October 19th, 2003

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People Who Live In Caves

I met this dude at the Amtrak station today. He swears he knows me from somewhere, and I thought he seemed very familiar too. But we spent a good 10 minutes listing our various group affiliations and there's no overlap. Anyway when we found out train was delayed by an hour he invited me to have a bite to eat, I suggested Kopi. It was really cool to have a random stranger (though a stranger that I thought I knew from somewhere, and he thought the same) ask to hang out and chit chat.

I guess he's a current CS student but it was the weirdest thing. He didn't know about the Diebold thing. Ok, fine so he hasn't read slashdot today. He didn't know what slashdot is. He didn't know what the EFF was. Ok, fine, so he's more of a techie and doesn't follow the political stuff. When I described it as the ACLU of the computer world he didn't know what the ACLU was. As the conversation progressed he had never heard of the DMCA, he had never used linux, didn't know Linux was free, didn't know about the free software movement, the open source movement, the GNU project, or the GPL. He had heard the term "open source" but didn't know that programs like WinZip (free to download, not free, no source available) were not open source. After explaining a lot of stuff his basic understanding of the Diebold situation was that we shouldn't have to worry about it because some government regulatory body ("like the FDA, but for elections") would/should take care of it.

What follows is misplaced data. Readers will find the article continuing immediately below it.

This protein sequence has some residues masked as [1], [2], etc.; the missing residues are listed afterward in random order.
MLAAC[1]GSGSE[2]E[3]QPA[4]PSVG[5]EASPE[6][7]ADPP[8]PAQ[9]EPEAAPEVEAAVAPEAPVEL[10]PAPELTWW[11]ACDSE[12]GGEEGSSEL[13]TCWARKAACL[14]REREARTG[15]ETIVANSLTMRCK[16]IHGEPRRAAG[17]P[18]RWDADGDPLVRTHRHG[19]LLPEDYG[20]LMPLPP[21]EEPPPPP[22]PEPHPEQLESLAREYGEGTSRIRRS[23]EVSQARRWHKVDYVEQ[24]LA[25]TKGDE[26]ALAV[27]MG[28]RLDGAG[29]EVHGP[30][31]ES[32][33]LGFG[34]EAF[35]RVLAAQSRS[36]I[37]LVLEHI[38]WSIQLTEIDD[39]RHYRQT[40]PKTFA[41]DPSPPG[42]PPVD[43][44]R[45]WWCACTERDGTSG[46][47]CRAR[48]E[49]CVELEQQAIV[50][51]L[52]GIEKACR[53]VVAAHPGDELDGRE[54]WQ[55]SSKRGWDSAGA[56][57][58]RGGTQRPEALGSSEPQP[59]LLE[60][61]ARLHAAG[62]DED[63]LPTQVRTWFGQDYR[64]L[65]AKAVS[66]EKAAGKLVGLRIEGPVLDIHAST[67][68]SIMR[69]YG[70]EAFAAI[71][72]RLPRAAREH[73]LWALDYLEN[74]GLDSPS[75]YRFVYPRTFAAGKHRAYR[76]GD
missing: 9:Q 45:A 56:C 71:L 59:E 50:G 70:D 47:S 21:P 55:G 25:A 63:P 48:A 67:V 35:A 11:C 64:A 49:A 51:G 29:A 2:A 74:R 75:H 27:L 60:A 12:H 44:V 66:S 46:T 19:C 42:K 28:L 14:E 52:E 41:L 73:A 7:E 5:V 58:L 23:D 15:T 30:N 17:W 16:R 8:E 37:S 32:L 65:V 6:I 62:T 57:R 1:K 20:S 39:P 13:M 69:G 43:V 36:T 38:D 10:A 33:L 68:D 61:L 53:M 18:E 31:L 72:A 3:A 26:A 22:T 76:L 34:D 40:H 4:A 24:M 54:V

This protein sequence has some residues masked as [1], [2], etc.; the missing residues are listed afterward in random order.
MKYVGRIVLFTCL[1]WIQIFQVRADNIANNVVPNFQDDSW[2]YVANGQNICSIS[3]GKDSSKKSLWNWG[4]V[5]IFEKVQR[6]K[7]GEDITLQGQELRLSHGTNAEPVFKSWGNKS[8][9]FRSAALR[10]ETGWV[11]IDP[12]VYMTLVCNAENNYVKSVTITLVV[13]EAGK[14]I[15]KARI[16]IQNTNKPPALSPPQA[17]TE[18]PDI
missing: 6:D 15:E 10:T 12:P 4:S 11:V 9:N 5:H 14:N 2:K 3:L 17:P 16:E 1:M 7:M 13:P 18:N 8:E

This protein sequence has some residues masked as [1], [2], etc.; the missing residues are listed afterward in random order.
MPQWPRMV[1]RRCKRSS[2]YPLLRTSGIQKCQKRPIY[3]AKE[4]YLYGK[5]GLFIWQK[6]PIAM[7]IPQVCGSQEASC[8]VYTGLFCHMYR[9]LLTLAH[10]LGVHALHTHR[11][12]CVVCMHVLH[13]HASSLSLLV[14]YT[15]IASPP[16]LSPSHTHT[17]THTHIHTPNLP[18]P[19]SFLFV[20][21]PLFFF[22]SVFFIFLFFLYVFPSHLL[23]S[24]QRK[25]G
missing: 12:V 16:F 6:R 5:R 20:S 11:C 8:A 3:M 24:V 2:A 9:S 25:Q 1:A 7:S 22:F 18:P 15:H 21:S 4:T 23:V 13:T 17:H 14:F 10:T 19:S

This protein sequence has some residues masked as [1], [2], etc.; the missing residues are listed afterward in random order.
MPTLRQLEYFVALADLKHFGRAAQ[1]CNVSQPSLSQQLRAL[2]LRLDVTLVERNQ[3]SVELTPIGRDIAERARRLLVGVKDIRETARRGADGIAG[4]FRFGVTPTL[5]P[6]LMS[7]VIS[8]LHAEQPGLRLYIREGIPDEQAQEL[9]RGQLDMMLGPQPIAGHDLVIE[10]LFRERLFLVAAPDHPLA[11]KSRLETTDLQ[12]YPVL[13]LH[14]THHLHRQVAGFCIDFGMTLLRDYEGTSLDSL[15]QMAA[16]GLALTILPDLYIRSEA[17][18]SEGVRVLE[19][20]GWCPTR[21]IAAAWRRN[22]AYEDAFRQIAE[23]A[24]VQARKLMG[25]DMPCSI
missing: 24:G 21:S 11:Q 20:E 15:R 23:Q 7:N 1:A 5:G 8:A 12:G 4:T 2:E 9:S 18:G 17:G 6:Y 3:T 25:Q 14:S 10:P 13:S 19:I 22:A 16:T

Is this kid an anomally or are there a lot of smart educated, even geeky, people who are this clueless about basic political isssues (the existance and purpose of the ACLU) and their career field (the different philosphies of software development and licensing). Does political rhetoric that assumes a BASIC level of understanding of the system fall on largely deaf ears?

The weird thing was this kid had a definite sort of "alternative" look of some kind. I think he mentioned that he was into the goth scene. I frequently (mistakenly) assume off the bat that if someone doesn't look really mainstream then they are slightly more clued into alternative politics and news and I assume that if such a person is also a computer geek they know about such things as slashdot, linux, and the DMCA. I was agog when I met my first republican pagan. I guess after that I shouldn't be surprised to meet a clueless goth geek. I have such higher expectations for the counterculture. Not that they'll agree with me, but at least that I can talk to them in ways that I can not talk to a fratboy.

Anyway I think I scared him away as I tried to back off and educate about the issues. He asked me to explain so I was doing my best. But all of a sudden he said he had to go to the bathroom and then he avoided me for the rest of the night. Poor guy. I'm sorry. I'd have been just as happy to have him talk about LARPing (one of his other stated interests) or whatever...but he was the one asking me questions.